The history of Father’s Day

The tradition of Father’s Day dates back to the early 1900s, but wasn’t actually proclaimed a federal holiday until over 70 years later.

On July 19, 1910, the governor of the state of Washington proclaimed the nation’s first “Father’s Day,” according to USA.gov. However, it was not until 1972, 58 years after President Woodrow Wilson made Mother’s Day official, that the day became a nationwide holiday in the U.S.

On July 5, 1908, a West Virginia church sponsored the nation’s first event explicitly in honor of fathers, a Sunday sermon in memory of the 362 men who had died in the previous December’s explosions at the Fairmont Coal Company mines in Monongah, but it was a one-time commemoration and not an annual holiday. The next year, a Spokane, Washington woman named Sonora Smart Dodd, one of six children raised by a widower, tried to establish an official equivalent to Mother’s Day for male parents. She went to local churches, the YMCA, shopkeepers and government officials to drum up support for her idea, and she was successful. Washington State celebrated the nation’s first statewide Father’s Day on July 19, 1910.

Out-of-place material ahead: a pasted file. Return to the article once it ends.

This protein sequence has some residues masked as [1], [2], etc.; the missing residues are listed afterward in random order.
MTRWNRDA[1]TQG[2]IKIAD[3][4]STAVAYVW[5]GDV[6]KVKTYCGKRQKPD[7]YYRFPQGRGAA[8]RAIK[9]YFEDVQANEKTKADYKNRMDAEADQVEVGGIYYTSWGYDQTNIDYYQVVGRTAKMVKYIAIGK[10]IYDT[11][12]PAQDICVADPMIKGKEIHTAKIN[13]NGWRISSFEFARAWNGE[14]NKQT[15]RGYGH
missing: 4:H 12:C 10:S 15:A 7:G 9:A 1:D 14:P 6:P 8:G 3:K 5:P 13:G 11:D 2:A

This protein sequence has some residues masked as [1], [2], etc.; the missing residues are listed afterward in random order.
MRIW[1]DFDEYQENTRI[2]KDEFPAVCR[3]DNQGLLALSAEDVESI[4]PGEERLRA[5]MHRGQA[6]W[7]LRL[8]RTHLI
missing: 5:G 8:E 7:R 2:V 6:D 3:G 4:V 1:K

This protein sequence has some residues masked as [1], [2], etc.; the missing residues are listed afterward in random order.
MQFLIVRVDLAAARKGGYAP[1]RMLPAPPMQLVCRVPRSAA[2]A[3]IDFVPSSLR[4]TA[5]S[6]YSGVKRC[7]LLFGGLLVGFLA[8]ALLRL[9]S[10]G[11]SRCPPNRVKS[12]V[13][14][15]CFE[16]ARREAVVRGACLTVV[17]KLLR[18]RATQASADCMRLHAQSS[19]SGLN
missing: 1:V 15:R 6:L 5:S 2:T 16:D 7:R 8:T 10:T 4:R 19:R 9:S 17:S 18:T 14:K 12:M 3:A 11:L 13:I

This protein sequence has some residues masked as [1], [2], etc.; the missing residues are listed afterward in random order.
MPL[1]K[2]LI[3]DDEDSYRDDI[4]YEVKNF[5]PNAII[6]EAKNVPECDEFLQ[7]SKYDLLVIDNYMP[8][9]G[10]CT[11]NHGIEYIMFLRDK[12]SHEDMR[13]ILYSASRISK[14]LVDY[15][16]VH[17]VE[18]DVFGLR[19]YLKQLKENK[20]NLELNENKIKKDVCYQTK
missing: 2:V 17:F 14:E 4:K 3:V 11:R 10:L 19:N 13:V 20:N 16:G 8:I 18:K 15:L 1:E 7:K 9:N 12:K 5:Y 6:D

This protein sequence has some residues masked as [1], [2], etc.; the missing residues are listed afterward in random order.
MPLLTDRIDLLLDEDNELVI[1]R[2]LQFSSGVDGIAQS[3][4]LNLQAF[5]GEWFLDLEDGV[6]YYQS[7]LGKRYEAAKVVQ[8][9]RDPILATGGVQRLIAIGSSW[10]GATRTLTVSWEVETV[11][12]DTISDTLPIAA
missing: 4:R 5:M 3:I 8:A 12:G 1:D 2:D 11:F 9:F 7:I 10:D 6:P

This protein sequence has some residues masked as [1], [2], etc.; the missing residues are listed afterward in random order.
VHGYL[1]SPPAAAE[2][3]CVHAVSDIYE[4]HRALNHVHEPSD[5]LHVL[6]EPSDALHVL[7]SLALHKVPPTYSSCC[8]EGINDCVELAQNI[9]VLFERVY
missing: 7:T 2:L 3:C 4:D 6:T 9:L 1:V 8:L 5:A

Slowly, the holiday spread. In 1916, President Wilson honored the day by using telegraph signals to unfurl a flag in Spokane when he pressed a button in Washington, D.C. In 1924, President Calvin Coolidge urged state governments to observe Father’s Day.

During the 1920s and 1930s, a movement arose to scrap Mother’s Day and Father’s Day altogether in favor of a single holiday, Parents’ Day. However, the Great Depression derailed this effort to combine and de-commercialize the holidays. Struggling retailers and advertisers redoubled their efforts to make Father’s Day a “second Christmas” for men, promoting goods such as neckties, hats, socks, pipes and tobacco, golf clubs and other sporting goods, and greeting cards. When World War II began, advertisers began to argue that celebrating Father’s Day was a way to honor American troops and support the war effort. By the end of the war, Father’s Day may not have been a federal holiday, but it was a national institution.

In 1972, in the middle of a hard-fought presidential re-election campaign, Richard Nixon signed a proclamation making Father’s Day a federal holiday at last.

Today, economists estimate that Americans spend more than $1 billion each year on Father’s Day gifts.

With so many hard-fought efforts to make Father’s Day official, it is important to take the time today to thank your father, or any father for all the love and support they provide throughout the year.

To learn more about the history of Father’s Day in the U.S., visit http://usa.gov.

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Posted by on Jun 15 2013. Filed under Editorial. You can follow any responses to this entry through the RSS 2.0. Both comments and pings are currently closed.

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